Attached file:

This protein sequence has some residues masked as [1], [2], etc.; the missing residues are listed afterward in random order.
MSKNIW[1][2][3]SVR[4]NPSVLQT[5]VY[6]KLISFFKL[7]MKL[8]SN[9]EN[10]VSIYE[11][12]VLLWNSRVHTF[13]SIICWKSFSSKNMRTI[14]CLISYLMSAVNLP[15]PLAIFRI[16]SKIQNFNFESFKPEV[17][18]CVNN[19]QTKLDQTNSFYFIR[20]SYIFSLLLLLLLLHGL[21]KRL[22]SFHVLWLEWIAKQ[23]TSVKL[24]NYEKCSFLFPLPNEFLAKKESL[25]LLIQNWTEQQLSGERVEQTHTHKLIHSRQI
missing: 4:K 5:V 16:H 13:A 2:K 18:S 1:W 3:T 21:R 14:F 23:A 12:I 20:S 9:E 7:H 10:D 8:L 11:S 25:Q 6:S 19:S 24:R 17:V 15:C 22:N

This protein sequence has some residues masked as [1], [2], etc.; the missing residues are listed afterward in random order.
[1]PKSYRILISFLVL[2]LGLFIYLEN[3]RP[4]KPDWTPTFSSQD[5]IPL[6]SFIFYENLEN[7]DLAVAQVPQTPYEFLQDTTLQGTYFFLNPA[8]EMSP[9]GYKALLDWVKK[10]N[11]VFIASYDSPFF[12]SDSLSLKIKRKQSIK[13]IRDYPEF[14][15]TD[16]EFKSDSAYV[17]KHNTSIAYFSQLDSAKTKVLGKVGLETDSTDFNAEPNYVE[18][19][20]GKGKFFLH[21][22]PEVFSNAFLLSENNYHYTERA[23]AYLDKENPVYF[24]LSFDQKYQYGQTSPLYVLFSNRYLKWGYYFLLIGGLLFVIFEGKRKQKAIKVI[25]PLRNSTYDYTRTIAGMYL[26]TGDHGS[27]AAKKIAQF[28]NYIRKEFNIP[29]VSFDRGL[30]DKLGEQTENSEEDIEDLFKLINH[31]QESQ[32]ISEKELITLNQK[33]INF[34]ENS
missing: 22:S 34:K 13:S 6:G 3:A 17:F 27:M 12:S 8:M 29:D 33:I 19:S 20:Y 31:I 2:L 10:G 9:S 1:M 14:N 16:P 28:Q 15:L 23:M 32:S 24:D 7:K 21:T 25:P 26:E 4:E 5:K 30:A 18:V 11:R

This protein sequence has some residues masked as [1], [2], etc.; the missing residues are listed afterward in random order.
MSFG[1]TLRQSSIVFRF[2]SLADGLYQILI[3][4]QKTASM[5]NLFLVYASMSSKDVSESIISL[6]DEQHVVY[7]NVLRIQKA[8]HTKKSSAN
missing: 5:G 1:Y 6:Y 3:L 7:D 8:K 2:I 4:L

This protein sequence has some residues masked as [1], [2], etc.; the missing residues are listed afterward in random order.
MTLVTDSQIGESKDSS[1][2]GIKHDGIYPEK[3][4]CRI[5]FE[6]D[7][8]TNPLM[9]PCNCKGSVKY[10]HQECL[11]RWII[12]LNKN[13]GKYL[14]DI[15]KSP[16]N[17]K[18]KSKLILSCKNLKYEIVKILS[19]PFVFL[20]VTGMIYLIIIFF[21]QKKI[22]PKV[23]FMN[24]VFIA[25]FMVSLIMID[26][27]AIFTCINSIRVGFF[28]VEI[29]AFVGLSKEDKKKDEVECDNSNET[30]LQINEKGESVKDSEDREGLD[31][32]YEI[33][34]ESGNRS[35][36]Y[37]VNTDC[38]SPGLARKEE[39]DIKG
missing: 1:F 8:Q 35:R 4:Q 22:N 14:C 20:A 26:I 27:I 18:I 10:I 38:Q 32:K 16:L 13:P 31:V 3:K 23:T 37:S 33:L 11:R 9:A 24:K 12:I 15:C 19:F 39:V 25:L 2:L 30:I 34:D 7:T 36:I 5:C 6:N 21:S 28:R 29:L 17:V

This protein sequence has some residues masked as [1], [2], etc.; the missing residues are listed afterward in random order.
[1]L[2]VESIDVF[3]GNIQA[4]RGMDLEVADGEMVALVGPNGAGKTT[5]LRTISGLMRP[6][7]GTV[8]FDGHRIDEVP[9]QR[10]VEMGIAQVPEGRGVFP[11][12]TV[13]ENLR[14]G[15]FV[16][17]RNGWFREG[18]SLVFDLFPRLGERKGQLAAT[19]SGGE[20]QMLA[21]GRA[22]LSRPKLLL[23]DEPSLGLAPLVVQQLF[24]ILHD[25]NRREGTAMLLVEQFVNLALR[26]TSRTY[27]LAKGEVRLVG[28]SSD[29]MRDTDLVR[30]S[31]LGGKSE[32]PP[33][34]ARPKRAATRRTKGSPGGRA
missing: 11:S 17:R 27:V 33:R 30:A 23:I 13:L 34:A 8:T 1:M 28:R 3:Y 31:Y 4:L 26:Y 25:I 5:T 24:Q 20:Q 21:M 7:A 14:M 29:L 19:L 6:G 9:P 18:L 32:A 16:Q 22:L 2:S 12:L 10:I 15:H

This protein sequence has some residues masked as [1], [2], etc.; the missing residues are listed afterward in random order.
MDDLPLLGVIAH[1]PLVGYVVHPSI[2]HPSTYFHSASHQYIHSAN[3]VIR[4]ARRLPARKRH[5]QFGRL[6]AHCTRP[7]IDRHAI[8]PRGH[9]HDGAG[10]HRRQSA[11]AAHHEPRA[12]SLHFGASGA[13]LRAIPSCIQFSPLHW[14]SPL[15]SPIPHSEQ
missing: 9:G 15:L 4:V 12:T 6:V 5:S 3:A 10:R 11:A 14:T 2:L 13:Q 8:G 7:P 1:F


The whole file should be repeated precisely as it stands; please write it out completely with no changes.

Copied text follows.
This protein sequence has some residues masked as [1], [2], etc.; the missing residues are listed afterward in random order.
MSKNIW[1][2][3]SVR[4]NPSVLQT[5]VY[6]KLISFFKL[7]MKL[8]SN[9]EN[10]VSIYE[11][12]VLLWNSRVHTF[13]SIICWKSFSSKNMRTI[14]CLISYLMSAVNLP[15]PLAIFRI[16]SKIQNFNFESFKPEV[17][18]CVNN[19]QTKLDQTNSFYFIR[20]SYIFSLLLLLLLLHGL[21]KRL[22]SFHVLWLEWIAKQ[23]TSVKL[24]NYEKCSFLFPLPNEFLAKKESL[25]LLIQNWTEQQLSGERVEQTHTHKLIHSRQI
missing: 4:K 5:V 16:H 13:A 2:K 18:S 1:W 3:T 21:R 14:F 23:A 12:I 20:S 9:E 7:H 10:D 8:L 11:S 25:Q 6:S 19:S 24:R 17:V 15:C 22:N

This protein sequence has some residues masked as [1], [2], etc.; the missing residues are listed afterward in random order.
[1]PKSYRILISFLVL[2]LGLFIYLEN[3]RP[4]KPDWTPTFSSQD[5]IPL[6]SFIFYENLEN[7]DLAVAQVPQTPYEFLQDTTLQGTYFFLNPA[8]EMSP[9]GYKALLDWVKK[10]N[11]VFIASYDSPFF[12]SDSLSLKIKRKQSIK[13]IRDYPEF[14][15]TD[16]EFKSDSAYV[17]KHNTSIAYFSQLDSAKTKVLGKVGLETDSTDFNAEPNYVE[18][19][20]GKGKFFLH[21][22]PEVFSNAFLLSENNYHYTERA[23]AYLDKENPVYF[24]LSFDQKYQYGQTSPLYVLFSNRYLKWGYYFLLIGGLLFVIFEGKRKQKAIKVI[25]PLRNSTYDYTRTIAGMYL[26]TGDHGS[27]AAKKIAQF[28]NYIRKEFNIP[29]VSFDRGL[30]DKLGEQTENSEEDIEDLFKLINH[31]QESQ[32]ISEKELITLNQK[33]INF[34]ENS
missing: 22:S 34:K 13:S 6:G 3:A 17:F 27:M 12:S 8:M 29:D 33:I 19:S 20:Y 31:I 2:L 10:G 9:S 1:M 14:N 16:P 28:Q 15:L 23:M 32:S 24:D 7:K 21:T 25:P 26:E 4:E 5:K 30:A 18:V 11:R

This protein sequence has some residues masked as [1], [2], etc.; the missing residues are listed afterward in random order.
MSFG[1]TLRQSSIVFRF[2]SLADGLYQILI[3][4]QKTASM[5]NLFLVYASMSSKDVSESIISL[6]DEQHVVY[7]NVLRIQKA[8]HTKKSSAN
missing: 5:G 1:Y 6:Y 3:L 7:D 8:K 2:I 4:L

This protein sequence has some residues masked as [1], [2], etc.; the missing residues are listed afterward in random order.
MTLVTDSQIGESKDSS[1][2]GIKHDGIYPEK[3][4]CRI[5]FE[6]D[7][8]TNPLM[9]PCNCKGSVKY[10]HQECL[11]RWII[12]LNKN[13]GKYL[14]DI[15]KSP[16]N[17]K[18]KSKLILSCKNLKYEIVKILS[19]PFVFL[20]VTGMIYLIIIFF[21]QKKI[22]PKV[23]FMN[24]VFIA[25]FMVSLIMID[26][27]AIFTCINSIRVGFF[28]VEI[29]AFVGLSKEDKKKDEVECDNSNET[30]LQINEKGESVKDSEDREGLD[31][32]YEI[33][34]ESGNRS[35][36]Y[37]VNTDC[38]SPGLARKEE[39]DIKG
missing: 1:F 8:Q 35:R 4:Q 22:N 14:C 20:A 26:I 27:I 18:I 10:I 38:Q 32:K 16:L 13:P 31:V 3:K 23:T 37:S 33:L 11:R 9:A 24:K 12:I 15:C 19:F 39:V 25:L 2:L 30:I 34:D 7:T 36:I 5:C 6:N 21:S 28:R 29:L 17:V

This protein sequence has some residues masked as [1], [2], etc.; the missing residues are listed afterward in random order.
[1]L[2]VESIDVF[3]GNIQA[4]RGMDLEVADGEMVALVGPNGAGKTT[5]LRTISGLMRP[6][7]GTV[8]FDGHRIDEVP[9]QR[10]VEMGIAQVPEGRGVFP[11][12]TV[13]ENLR[14]G[15]FV[16][17]RNGWFREG[18]SLVFDLFPRLGERKGQLAAT[19]SGGE[20]QMLA[21]GRA[22]LSRPKLLL[23]DEPSLGLAPLVVQQLF[24]ILHD[25]NRREGTAMLLVEQFVNLALR[26]TSRTY[27]LAKGEVRLVG[28]SSD[29]MRDTDLVR[30]S[31]LGGKSE[32]PP[33][34]ARPKRAATRRTKGSPGGRA
missing: 11:S 17:R 27:V 33:R 30:A 23:I 13:L 34:A 8:T 1:M 28:R 3:Y 31:Y 4:L 26:Y 25:I 5:T 24:Q 20:Q 21:M 7:A 14:M 29:L 19:L 6:G 9:P 18:L 32:A 16:Q 22:L 2:S 12:L 10:I 15:H

This protein sequence has some residues masked as [1], [2], etc.; the missing residues are listed afterward in random order.
MDDLPLLGVIAH[1]PLVGYVVHPSI[2]HPSTYFHSASHQYIHSAN[3]VIR[4]ARRLPARKRH[5]QFGRL[6]AHCTRP[7]IDRHAI[8]PRGH[9]HDGAG[10]HRRQSA[11]AAHHEPRA[12]SLHFGASGA[13]LRAIPSCIQFSPLHW[14]SPL[15]SPIPHSEQ
missing: 9:G 15:L 4:V 12:T 6:V 5:S 3:A 10:R 11:A 14:T 2:L 13:Q 8:G 7:P 1:F